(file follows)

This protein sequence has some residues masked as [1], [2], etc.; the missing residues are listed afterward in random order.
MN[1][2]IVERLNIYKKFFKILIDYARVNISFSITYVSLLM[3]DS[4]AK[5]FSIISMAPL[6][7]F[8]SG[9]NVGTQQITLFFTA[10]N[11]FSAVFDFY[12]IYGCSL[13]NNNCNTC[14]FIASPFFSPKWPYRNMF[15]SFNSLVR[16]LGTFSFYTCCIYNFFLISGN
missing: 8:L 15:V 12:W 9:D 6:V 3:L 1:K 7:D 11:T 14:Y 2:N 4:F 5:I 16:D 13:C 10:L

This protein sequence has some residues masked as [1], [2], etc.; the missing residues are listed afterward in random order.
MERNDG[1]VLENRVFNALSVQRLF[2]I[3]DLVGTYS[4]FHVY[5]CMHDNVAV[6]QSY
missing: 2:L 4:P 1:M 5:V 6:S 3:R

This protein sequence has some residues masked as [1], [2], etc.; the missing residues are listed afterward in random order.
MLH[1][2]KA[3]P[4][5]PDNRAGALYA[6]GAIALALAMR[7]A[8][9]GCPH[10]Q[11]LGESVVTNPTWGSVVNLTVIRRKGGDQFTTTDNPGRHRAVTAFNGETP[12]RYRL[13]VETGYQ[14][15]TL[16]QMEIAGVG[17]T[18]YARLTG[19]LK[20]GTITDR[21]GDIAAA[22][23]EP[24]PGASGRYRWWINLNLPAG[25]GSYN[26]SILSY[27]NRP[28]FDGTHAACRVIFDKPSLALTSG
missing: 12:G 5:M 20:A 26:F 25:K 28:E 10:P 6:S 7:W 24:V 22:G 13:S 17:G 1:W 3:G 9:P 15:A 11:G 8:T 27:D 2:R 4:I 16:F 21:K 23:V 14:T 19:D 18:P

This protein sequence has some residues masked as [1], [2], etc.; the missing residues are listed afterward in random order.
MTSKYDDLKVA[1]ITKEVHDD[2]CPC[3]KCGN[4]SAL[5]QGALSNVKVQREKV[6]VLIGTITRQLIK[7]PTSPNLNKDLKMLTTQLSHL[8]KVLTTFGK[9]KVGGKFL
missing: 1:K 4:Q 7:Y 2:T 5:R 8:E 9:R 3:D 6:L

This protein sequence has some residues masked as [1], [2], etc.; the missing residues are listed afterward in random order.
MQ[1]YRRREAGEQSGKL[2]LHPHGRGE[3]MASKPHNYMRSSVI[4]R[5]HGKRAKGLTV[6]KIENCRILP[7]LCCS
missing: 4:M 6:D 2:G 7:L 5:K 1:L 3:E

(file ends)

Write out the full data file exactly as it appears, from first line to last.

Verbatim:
This protein sequence has some residues masked as [1], [2], etc.; the missing residues are listed afterward in random order.
MN[1][2]IVERLNIYKKFFKILIDYARVNISFSITYVSLLM[3]DS[4]AK[5]FSIISMAPL[6][7]F[8]SG[9]NVGTQQITLFFTA[10]N[11]FSAVFDFY[12]IYGCSL[13]NNNCNTC[14]FIASPFFSPKWPYRNMF[15]SFNSLVR[16]LGTFSFYTCCIYNFFLISGN
missing: 8:L 15:V 12:W 9:D 6:V 3:L 1:K 7:D 11:T 14:Y 2:N 4:F 5:I 16:D 13:C 10:L

This protein sequence has some residues masked as [1], [2], etc.; the missing residues are listed afterward in random order.
MERNDG[1]VLENRVFNALSVQRLF[2]I[3]DLVGTYS[4]FHVY[5]CMHDNVAV[6]QSY
missing: 2:L 4:P 1:M 5:V 6:S 3:R

This protein sequence has some residues masked as [1], [2], etc.; the missing residues are listed afterward in random order.
MLH[1][2]KA[3]P[4][5]PDNRAGALYA[6]GAIALALAMR[7]A[8][9]GCPH[10]Q[11]LGESVVTNPTWGSVVNLTVIRRKGGDQFTTTDNPGRHRAVTAFNGETP[12]RYRL[13]VETGYQ[14][15]TL[16]QMEIAGVG[17]T[18]YARLTG[19]LK[20]GTITDR[21]GDIAAA[22][23]EP[24]PGASGRYRWWINLNLPAG[25]GSYN[26]SILSY[27]NRP[28]FDGTHAACRVIFDKPSLALTSG
missing: 12:G 5:M 20:A 26:F 25:K 28:E 10:P 6:S 7:W 24:V 22:G 13:S 17:G 1:W 3:G 9:P 15:A 11:G 8:T 27:D 2:R 4:I 16:F 21:K 23:V 14:T 19:D 18:P

This protein sequence has some residues masked as [1], [2], etc.; the missing residues are listed afterward in random order.
MTSKYDDLKVA[1]ITKEVHDD[2]CPC[3]KCGN[4]SAL[5]QGALSNVKVQREKV[6]VLIGTITRQLIK[7]PTSPNLNKDLKMLTTQLSHL[8]KVLTTFGK[9]KVGGKFL
missing: 1:K 4:Q 7:Y 2:T 5:R 8:E 9:R 3:D 6:L

This protein sequence has some residues masked as [1], [2], etc.; the missing residues are listed afterward in random order.
MQ[1]YRRREAGEQSGKL[2]LHPHGRGE[3]MASKPHNYMRSSVI[4]R[5]HGKRAKGLTV[6]KIENCRILP[7]LCCS
missing: 4:M 6:D 2:G 7:L 5:K 1:L 3:E